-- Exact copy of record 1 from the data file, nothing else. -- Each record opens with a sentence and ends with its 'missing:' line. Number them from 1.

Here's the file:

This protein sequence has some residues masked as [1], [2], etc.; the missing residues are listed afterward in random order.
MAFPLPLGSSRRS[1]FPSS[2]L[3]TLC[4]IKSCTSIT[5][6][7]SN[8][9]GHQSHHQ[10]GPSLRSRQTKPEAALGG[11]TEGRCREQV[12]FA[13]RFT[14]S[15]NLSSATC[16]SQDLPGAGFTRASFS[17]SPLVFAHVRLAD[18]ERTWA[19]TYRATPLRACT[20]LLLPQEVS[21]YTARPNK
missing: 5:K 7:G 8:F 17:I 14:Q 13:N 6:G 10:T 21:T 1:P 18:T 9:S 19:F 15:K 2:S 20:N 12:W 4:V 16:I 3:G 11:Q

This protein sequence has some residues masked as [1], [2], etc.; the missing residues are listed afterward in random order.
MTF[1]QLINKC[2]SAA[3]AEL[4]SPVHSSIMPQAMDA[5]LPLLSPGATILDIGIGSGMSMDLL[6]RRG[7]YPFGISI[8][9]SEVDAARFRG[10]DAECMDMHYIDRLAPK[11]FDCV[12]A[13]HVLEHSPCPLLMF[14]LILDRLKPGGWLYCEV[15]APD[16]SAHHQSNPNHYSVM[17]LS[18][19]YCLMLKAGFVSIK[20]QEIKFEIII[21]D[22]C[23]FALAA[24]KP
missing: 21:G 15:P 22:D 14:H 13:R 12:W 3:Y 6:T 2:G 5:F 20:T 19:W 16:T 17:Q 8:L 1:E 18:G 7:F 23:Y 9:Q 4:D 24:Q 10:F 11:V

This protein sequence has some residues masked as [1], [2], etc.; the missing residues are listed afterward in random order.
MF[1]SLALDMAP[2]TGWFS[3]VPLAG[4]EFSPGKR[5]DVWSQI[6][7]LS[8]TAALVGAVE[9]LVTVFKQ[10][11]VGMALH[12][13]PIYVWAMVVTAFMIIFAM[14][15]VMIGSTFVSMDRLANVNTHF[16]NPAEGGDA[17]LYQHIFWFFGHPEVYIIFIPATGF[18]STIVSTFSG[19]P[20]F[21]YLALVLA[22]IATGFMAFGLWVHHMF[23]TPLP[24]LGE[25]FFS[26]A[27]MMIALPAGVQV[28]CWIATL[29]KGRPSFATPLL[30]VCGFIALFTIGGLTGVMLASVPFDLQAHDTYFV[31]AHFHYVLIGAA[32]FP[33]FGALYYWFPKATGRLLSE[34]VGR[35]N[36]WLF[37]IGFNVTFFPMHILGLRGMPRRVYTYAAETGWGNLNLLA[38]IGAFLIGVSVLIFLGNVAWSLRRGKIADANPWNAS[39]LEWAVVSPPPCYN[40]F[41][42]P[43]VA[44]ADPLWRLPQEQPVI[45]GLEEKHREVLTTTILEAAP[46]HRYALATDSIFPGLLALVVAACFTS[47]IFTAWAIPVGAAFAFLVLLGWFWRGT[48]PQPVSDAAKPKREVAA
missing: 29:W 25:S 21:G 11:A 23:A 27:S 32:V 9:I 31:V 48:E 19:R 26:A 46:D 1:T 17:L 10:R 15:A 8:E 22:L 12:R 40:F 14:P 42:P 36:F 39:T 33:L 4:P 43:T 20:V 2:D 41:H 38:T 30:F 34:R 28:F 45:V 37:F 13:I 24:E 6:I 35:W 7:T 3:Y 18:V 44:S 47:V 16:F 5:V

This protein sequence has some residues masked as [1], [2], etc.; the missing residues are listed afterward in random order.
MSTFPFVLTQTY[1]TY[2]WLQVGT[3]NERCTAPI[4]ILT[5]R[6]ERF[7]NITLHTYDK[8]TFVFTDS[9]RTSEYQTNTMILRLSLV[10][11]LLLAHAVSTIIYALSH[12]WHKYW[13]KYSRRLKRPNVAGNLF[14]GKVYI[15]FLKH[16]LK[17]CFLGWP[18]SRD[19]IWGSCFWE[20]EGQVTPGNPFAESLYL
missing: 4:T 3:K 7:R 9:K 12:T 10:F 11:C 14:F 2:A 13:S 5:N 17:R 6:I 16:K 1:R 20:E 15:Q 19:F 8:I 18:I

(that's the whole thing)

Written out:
This protein sequence has some residues masked as [1], [2], etc.; the missing residues are listed afterward in random order.
MAFPLPLGSSRRS[1]FPSS[2]L[3]TLC[4]IKSCTSIT[5][6][7]SN[8][9]GHQSHHQ[10]GPSLRSRQTKPEAALGG[11]TEGRCREQV[12]FA[13]RFT[14]S[15]NLSSATC[16]SQDLPGAGFTRASFS[17]SPLVFAHVRLAD[18]ERTWA[19]TYRATPLRACT[20]LLLPQEVS[21]YTARPNK
missing: 5:K 7:G 8:F 17:I 14:Q 13:N 6:G 10:T 21:T 1:P 18:T 9:S 19:F 15:K 2:S 20:N 12:W 4:V 16:I 3:G 11:Q